Education vs. Learning

Kathy Sierra asks "Why does engineering/math/science education in the US suck?":

If you studied math, science, or engineering at a four-year college in the US, much of what you learned is useless, forgotten, or obsolete. All that money, all that time, all that wasted talent. If all we lost were a few years, no big deal. But the really scary part is that we never learned what matters most to true experts in math, science, and engineering. We never really learned how to DO math, science, and engineering. ...

What experts use to do their work are the things we don't teach. We focus almost exclusively on how to talk about the work. ...

If intuition is the heart of what true experts do, then shouldn't we be trying to teach that? Or at the least, stop stifling and dissing it? And yes, I do believe that we can teach and inspire all those fuzzy things including intuition and even curiosity. But we are running out of time.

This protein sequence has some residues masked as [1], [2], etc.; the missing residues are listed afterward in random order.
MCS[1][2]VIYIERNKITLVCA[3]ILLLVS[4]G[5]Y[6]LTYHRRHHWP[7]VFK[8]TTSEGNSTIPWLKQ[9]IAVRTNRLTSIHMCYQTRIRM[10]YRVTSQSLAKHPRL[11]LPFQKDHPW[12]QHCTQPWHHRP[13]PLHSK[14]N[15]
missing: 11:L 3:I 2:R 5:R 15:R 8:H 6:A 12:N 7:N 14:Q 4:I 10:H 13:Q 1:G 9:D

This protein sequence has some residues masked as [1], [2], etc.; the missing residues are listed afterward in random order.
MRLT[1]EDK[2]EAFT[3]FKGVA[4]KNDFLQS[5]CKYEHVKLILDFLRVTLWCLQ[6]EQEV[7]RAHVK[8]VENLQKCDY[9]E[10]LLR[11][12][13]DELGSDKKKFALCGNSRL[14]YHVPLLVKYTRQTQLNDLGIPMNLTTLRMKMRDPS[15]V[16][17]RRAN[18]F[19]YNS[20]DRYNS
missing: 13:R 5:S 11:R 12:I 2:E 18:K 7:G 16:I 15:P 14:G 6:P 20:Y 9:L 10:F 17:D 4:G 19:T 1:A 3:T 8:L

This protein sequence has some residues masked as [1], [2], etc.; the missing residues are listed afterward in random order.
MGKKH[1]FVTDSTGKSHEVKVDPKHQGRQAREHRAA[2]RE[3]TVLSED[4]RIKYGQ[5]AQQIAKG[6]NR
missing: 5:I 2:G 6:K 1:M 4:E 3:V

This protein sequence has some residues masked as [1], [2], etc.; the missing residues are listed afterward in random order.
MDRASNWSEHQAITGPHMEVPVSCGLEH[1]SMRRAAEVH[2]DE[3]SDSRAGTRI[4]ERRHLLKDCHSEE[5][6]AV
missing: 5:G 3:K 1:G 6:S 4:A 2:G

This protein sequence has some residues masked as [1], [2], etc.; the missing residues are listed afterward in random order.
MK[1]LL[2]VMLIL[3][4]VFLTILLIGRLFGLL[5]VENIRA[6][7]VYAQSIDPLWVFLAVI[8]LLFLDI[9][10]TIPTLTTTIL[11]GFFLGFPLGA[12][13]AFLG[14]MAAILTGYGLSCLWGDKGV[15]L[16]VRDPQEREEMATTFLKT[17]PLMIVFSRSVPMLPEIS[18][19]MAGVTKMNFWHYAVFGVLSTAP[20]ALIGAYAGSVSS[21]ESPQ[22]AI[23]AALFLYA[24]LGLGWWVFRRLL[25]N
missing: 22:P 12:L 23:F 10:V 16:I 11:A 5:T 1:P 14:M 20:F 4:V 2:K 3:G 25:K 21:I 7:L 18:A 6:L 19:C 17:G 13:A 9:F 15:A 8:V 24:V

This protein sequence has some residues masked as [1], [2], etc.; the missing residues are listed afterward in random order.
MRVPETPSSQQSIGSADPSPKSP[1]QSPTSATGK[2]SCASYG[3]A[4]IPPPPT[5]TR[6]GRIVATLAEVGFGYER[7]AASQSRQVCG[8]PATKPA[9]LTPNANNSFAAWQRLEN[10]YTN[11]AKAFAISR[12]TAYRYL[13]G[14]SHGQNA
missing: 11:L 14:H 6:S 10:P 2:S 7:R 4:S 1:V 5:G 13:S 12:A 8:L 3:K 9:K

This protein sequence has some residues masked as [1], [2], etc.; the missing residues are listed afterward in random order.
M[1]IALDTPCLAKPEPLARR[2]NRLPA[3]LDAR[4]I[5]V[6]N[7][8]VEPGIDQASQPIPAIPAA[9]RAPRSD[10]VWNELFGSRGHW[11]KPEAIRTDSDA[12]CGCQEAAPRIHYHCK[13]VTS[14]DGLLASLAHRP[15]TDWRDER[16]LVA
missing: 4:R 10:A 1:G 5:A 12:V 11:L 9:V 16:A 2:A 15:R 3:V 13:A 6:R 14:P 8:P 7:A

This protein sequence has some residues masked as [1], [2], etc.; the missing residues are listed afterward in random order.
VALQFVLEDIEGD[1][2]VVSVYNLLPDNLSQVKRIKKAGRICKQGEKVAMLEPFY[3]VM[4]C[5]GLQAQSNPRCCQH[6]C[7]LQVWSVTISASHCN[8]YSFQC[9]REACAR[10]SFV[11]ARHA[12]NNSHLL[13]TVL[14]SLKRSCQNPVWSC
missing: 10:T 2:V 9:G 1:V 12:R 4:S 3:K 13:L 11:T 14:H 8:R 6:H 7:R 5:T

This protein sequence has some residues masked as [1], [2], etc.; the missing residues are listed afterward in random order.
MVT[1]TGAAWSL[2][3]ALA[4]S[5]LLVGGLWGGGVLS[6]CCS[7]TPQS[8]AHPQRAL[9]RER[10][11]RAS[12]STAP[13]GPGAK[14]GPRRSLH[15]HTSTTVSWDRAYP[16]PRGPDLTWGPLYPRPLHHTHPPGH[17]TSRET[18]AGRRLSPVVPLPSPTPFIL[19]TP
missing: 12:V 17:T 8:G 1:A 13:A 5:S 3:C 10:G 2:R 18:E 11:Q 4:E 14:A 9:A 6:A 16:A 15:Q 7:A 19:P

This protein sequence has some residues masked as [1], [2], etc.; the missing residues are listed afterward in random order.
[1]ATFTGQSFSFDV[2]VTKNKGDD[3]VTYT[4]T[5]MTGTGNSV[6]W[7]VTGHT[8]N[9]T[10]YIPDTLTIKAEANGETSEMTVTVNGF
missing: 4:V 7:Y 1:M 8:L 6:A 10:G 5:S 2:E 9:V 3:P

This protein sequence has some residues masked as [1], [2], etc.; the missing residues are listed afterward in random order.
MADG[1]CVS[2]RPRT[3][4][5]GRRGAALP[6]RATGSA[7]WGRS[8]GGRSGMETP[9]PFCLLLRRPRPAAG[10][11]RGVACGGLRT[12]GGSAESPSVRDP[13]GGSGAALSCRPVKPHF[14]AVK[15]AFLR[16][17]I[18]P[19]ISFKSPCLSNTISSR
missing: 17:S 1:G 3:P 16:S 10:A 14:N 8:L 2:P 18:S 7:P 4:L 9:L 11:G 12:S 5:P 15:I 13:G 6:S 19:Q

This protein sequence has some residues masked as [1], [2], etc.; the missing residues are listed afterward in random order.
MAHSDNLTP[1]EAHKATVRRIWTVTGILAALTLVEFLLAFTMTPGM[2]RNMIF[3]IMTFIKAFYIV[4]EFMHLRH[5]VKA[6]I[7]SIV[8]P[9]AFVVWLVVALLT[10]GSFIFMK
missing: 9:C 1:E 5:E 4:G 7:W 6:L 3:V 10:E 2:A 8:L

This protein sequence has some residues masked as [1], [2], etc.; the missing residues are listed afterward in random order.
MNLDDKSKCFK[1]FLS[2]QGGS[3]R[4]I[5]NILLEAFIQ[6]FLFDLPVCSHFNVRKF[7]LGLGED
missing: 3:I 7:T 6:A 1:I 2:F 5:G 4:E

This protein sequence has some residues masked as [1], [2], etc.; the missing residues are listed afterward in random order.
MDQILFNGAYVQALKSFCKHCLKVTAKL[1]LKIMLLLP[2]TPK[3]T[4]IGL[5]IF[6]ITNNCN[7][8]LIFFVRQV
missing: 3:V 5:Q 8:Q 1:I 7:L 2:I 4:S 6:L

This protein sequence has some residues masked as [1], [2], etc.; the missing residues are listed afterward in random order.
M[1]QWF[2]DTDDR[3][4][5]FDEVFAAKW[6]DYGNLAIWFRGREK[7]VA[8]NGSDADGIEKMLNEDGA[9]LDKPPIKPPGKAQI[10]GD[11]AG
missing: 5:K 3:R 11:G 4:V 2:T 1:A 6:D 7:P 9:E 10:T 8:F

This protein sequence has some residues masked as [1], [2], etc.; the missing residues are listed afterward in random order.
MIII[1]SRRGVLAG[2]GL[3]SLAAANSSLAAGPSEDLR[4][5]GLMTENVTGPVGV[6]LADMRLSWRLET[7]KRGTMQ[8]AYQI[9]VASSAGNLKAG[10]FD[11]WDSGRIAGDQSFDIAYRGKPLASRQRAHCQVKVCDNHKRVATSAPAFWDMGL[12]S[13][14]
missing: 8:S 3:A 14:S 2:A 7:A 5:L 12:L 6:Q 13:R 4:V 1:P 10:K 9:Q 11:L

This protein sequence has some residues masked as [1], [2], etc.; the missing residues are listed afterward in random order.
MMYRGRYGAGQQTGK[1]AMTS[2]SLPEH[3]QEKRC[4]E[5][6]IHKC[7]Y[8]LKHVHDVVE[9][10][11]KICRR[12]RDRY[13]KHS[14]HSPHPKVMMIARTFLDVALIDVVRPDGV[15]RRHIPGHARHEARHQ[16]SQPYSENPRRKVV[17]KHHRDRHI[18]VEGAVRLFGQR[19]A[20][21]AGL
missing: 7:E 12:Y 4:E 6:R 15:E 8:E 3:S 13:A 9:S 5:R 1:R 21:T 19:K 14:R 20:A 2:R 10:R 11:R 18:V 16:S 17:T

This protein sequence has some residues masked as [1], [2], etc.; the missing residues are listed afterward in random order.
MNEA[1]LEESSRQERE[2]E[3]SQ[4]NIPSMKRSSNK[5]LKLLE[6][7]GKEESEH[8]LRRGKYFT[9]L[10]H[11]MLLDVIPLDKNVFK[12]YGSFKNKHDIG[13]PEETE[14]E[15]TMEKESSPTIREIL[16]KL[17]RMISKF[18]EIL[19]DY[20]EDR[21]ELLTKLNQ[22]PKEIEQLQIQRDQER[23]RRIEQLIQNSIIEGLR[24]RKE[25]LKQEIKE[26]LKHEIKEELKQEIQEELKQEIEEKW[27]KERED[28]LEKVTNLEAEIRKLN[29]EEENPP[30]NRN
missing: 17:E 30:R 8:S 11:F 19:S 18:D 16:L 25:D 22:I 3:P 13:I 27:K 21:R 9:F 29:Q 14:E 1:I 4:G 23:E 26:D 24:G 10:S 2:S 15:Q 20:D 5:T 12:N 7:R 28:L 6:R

Kathy is right: Learning "facts" is not the same as "doing". That's one advantage of teaching composition: it's always focused towards the "doing" of writing. It's still not perfect, of course. Writing in first-year comp can easily be disconnected from the writing that students will do in other classes or in their careers. On that basis, some make the argument that first-year comp should be abolished and replaced with discipline-specific writing courses. I suppose we could carry that logic a little further and claim that discipline-specific writing courses be replaced with writing-intensive internships in one's future career. But what then happens to the goal of a well-rounded university education? Is it education to become no more than intense vocational training? That's not what Creating Passionate Users is arguing, of course. However, we do need to consider, What is the purpose of writing in first-year composition? In the University? For students who are not majoring in writing. Especially for ESL/EFL students.